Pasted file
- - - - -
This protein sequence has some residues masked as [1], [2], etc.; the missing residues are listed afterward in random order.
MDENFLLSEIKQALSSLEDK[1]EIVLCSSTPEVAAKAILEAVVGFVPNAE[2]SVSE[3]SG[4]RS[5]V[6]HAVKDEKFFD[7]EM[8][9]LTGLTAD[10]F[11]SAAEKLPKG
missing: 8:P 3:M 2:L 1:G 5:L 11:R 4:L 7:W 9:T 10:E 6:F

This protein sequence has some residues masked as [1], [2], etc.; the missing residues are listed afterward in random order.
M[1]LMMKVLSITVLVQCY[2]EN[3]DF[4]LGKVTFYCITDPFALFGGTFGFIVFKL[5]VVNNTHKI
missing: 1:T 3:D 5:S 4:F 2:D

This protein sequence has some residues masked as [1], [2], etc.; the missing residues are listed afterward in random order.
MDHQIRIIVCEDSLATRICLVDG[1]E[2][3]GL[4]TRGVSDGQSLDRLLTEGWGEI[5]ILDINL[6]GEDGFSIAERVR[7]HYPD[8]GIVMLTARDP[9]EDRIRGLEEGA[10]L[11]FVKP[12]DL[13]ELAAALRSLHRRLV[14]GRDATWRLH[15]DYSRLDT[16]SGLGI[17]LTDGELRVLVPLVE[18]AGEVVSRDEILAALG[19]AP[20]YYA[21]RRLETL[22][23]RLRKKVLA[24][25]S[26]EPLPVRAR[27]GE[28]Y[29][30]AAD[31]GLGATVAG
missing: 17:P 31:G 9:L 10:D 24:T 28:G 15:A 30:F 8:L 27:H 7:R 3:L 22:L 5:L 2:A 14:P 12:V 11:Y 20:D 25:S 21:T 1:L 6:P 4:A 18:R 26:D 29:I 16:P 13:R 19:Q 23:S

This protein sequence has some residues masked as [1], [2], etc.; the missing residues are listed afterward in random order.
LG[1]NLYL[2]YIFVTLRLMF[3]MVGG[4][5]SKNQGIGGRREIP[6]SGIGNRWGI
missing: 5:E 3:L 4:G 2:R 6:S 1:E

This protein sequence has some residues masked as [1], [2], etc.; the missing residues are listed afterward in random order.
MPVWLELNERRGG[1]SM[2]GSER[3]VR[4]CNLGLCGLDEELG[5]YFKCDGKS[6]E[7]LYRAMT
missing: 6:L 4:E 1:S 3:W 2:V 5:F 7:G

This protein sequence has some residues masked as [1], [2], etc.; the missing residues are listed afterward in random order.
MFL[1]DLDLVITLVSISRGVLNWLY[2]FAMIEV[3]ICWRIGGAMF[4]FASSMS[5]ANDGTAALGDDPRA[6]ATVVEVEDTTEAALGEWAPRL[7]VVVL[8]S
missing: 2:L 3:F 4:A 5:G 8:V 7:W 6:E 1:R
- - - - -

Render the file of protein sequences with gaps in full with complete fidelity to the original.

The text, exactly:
This protein sequence has some residues masked as [1], [2], etc.; the missing residues are listed afterward in random order.
MDENFLLSEIKQALSSLEDK[1]EIVLCSSTPEVAAKAILEAVVGFVPNAE[2]SVSE[3]SG[4]RS[5]V[6]HAVKDEKFFD[7]EM[8][9]LTGLTAD[10]F[11]SAAEKLPKG
missing: 8:P 3:M 2:L 1:G 5:L 11:R 4:L 7:W 9:T 10:E 6:F

This protein sequence has some residues masked as [1], [2], etc.; the missing residues are listed afterward in random order.
M[1]LMMKVLSITVLVQCY[2]EN[3]DF[4]LGKVTFYCITDPFALFGGTFGFIVFKL[5]VVNNTHKI
missing: 1:T 3:D 5:S 4:F 2:D

This protein sequence has some residues masked as [1], [2], etc.; the missing residues are listed afterward in random order.
MDHQIRIIVCEDSLATRICLVDG[1]E[2][3]GL[4]TRGVSDGQSLDRLLTEGWGEI[5]ILDINL[6]GEDGFSIAERVR[7]HYPD[8]GIVMLTARDP[9]EDRIRGLEEGA[10]L[11]FVKP[12]DL[13]ELAAALRSLHRRLV[14]GRDATWRLH[15]DYSRLDT[16]SGLGI[17]LTDGELRVLVPLVE[18]AGEVVSRDEILAALG[19]AP[20]YYA[21]RRLETL[22][23]RLRKKVLA[24][25]S[26]EPLPVRAR[27]GE[28]Y[29][30]AAD[31]GLGATVAG
missing: 17:P 31:G 9:L 10:D 24:T 28:G 15:A 30:F 8:L 27:H 7:R 3:L 22:L 5:L 2:A 14:P 12:V 11:Y 20:D 25:S 21:T 1:L 6:P 4:A 18:R 26:D 29:I 16:P 13:R 19:Q 23:S

This protein sequence has some residues masked as [1], [2], etc.; the missing residues are listed afterward in random order.
LG[1]NLYL[2]YIFVTLRLMF[3]MVGG[4][5]SKNQGIGGRREIP[6]SGIGNRWGI
missing: 5:E 3:L 4:G 2:R 6:S 1:E

This protein sequence has some residues masked as [1], [2], etc.; the missing residues are listed afterward in random order.
MPVWLELNERRGG[1]SM[2]GSER[3]VR[4]CNLGLCGLDEELG[5]YFKCDGKS[6]E[7]LYRAMT
missing: 6:L 4:E 1:S 3:W 2:V 5:F 7:G

This protein sequence has some residues masked as [1], [2], etc.; the missing residues are listed afterward in random order.
MFL[1]DLDLVITLVSISRGVLNWLY[2]FAMIEV[3]ICWRIGGAMF[4]FASSMS[5]ANDGTAALGDDPRA[6]ATVVEVEDTTEAALGEWAPRL[7]VVVL[8]S
missing: 2:L 3:F 4:A 5:G 8:V 7:W 6:E 1:R